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Death in the City of Light

The Serial Killer of Nazi-occupied Paris
King, David (Book - 2011 )
Average Rating: 3.5 stars out of 5.
Death in the City of Light


Item Details

Authors: King, David, 1970-
Title: Death in the City of Light
the serial killer of Nazi-occupied Paris
Publisher: New York :, Crown,, c2011
Edition: 1st ed
Characteristics: 416 p. :,ill. ;,25 cm
Contents: German night
The people's doctor
Preliminary findings
Two witnesses
"100,00 autopsies"
The woman with the yellow suitcase
"Beside a monster"
A delivery
Evasion
"Goodbye arrogance"
Sightings
The Gestapo file
Postcards from the other side
Destination Argentina
War in the shadows
The attic
Frustration
Nine more
The list
Apocalyptic weeks
"P.S. Destroy all my letters"
At Saint-Mandé-Tourelle Station
Interrogations
Beating chance?
The Knellers
The Petiot Circus
"Not in danger of death"
Two to one
Inside murder house
Black fingernails
"A taste for evil"
The hairdresser, the makeup artist, and the adventuress
Walkout
Naufrageur
The verdict
Timbers of justice
The loot
ISBN: 0307967190
9780307967190
0307452913
9780307452917
0307452905
9780307452900
0307452891
9780307452894
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Report This Nov 21, 2013
  • bibliotechnocrat rated this: 3.5 stars out of 5.

n a world where people randomly disappear because they are Jewish, or members of the Resistance, etc., the multiple murders committed by this psychopathic doctor go unremarked. Brings into sharp relief the circumstances of Paris under the Nazis. A compelling, if gruesome read.

There's an unnamed murderer in this true crime--it's the author, David King, who has managed to bury a chilling tale under a mountain of repetitive, boring detail. With the exception of Commissaire Massu, none of the characters come to life. This flaw is especially grievous because, even at the end of this interminable book, we have no insight into what made the killer, Dr. Petiot, tick.

Report This May 27, 2012
  • richibi rated this: 4 stars out of 5.

gripping amorality, the exhumation of a particularly vile character, Dr. Marcel Petiot, a monster, representative of an inherent aspect of woman, man, our Latent if not Original Sin, when accorded tacit permission to destroy, horrify, a naturally unfolding consequence ever of revolution and war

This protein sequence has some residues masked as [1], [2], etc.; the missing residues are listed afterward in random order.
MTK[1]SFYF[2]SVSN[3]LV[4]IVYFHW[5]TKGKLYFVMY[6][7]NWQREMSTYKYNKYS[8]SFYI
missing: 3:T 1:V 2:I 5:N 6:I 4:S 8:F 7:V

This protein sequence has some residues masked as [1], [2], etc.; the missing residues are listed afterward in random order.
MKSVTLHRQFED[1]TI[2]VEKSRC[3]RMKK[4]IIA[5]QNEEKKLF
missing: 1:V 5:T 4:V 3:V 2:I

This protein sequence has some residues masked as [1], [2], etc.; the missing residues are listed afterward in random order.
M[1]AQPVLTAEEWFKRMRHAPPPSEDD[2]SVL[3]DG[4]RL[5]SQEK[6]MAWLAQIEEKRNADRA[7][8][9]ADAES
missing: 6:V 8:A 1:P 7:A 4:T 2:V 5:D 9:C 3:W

Report This May 17, 2012
  • sixtyfive rated this: 1 stars out of 5.

The premise of this true story is quite intriguing but the book is boring beyond belief. The author includes every known item about the case and some that aren't about the case. The story drags until the predictable end. There are no surprises. The bad guy does the dead, finally gets caught and is executed. The end.

A very interesting story (well-respected doctor who turns out to be a serial killer) set in a fascinating time period (Nazi-occupied Paris). I especially enjoyed how the author would give you glimpses into the people (e.g. Sartre, Camus), events (resistance movement) and mood of the city. The trial is fascinating but exasperating at times also! A great read!

Report This Feb 01, 2012
  • librarianatlarge rated this: 3 stars out of 5.

This is a very good true crime story along the lines of Erik Larson's "Devil in the White City". I found the first part of the book especially interesting as it describes the plight of the detectives trying to identify victims and carry out a serial killer investigation in a city where there was huge disregard for human life, an atmosphere permeated with fear and where people were constantly disappearing (33,000 Jews alone disappeared in a period of one week). Due to their own particular agenda, the German Occupation authorities were constantly interfering in the investigation. There is lots of fascinating trivia about Parisian life and people during the period. Some of the more famous people living in the city at the time included Camus, Sartre and Picasso. It seems that almost everyone involved in this story had at least one alias, and I found that as the book progressed, all the names became confusing and it was hard to keep everyone straight. A minor complaint. Well researched and written.

Report This Nov 04, 2011
  • bette108 rated this: 3 stars out of 5.

Well researched and an interesting view of the times, particularly of the style of law in French courts.

Murder in Nazi-occupied Paris - fascinating.

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